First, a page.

For instance, there had to be a reason why "The Great Train Robbery" was the first film remembered for having used editing as a significant part of the narrative, yet Cousins pays tribute to an unknown movie about firemen. Watching his doc made me feel like the most confused movie fan ever wondering why some indisputable classics got the same treatment than some obscure Russian, Brazilian or Scandinavian movies. Hitchcock borrowed his use of suspenseful sequences and some low angle shots from Danish and German cinema while "Citizen Kane"'s use of backgrounds was inspired by Ozu. No star of the reel invented the wheel, cinema was only the result of a series of innovations, and Cousins' speaks like the advocate of all the pioneers whose creations were shadowed by the cinematic light of glory they generated a posteriori.
But then, as if he was exhilarated by his own subversion, Cousins goes as far as suggesting that "Casablanca" isn't a classic film, but a romantic of some sort... his statement is so bold it flirts with indecent blasphemy, the one that'd convince many viewers to stop watching (that, and from what I've read, an annoying voice-over but I saw it dubbed in French, so it wasn't an issue for me) Sure, the man is entitled to his own bias against mainstream or Hollywood cinema but I tend to agree with the angry crowd that some of his statements were particularly upsetting. Then, I looked at the documentary with more magnanimous eyes, and if in the worst case, it made me raise my eyebrows, in the best, I discovered some little gems I felt the urge to watch as soon as the documentary ended. That 'best case' is the odyssey's reason to be.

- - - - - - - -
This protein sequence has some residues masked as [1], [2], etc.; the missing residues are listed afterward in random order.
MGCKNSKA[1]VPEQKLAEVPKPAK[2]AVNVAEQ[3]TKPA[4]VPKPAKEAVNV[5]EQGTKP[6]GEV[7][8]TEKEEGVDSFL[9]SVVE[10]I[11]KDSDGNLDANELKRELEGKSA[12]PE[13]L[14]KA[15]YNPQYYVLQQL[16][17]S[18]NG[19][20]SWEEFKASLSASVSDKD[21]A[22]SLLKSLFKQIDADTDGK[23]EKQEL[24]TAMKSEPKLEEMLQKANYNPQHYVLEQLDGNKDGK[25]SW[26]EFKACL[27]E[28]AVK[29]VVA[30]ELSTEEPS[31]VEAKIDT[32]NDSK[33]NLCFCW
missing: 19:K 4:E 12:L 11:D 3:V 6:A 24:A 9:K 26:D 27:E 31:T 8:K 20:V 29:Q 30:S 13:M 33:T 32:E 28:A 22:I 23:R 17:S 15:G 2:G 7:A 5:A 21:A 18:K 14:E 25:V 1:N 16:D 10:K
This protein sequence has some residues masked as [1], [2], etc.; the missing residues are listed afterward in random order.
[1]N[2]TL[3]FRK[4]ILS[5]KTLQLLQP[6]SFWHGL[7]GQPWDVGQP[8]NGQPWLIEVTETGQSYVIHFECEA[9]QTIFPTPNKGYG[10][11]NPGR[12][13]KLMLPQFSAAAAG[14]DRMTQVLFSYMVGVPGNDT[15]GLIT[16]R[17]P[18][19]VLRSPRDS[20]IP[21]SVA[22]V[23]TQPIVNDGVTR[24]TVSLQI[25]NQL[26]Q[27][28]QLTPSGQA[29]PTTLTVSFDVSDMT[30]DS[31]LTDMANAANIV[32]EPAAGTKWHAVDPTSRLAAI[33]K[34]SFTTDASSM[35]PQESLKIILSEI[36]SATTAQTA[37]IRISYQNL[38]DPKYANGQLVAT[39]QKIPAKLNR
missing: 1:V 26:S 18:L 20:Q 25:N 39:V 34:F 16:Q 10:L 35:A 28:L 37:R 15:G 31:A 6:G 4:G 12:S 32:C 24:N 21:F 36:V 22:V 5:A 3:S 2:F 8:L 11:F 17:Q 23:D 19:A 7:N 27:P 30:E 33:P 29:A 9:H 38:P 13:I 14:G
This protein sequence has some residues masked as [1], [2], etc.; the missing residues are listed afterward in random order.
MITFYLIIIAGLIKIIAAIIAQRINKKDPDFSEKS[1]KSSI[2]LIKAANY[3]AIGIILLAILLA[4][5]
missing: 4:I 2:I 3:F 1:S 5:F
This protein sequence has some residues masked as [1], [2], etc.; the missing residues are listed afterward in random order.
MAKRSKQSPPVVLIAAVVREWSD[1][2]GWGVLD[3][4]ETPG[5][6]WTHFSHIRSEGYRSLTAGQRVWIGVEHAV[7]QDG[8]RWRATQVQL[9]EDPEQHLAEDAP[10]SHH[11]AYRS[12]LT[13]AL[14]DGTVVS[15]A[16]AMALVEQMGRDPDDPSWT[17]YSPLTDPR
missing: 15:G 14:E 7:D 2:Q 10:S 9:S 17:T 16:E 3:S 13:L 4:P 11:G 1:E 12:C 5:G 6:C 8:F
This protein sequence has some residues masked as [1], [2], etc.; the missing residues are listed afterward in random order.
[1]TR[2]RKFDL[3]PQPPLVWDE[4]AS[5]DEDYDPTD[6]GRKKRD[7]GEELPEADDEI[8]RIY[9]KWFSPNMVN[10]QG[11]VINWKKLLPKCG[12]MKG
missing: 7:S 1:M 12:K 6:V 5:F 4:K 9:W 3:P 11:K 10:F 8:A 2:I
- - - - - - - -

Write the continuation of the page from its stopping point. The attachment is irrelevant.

And the highlight of this incredible journey was undoubtedly the part about European radical directors in the late 70's and early 80's. It was an insightful introspection into the use of the camera as a social weapon. Generally speaking, the middle section of the film, from the 50's to the early 80's is the best part before the film loses its beat. Although I agree that the digital revolution canceled all the magic and the miracle of Cinema, I expected more flamboyance, something honoring the dream-like escapism it provided. And this comes from someone who's not too much into spectacular blockbuster, but I was probably one of the few to be upset because the film was on the same wavelength than I.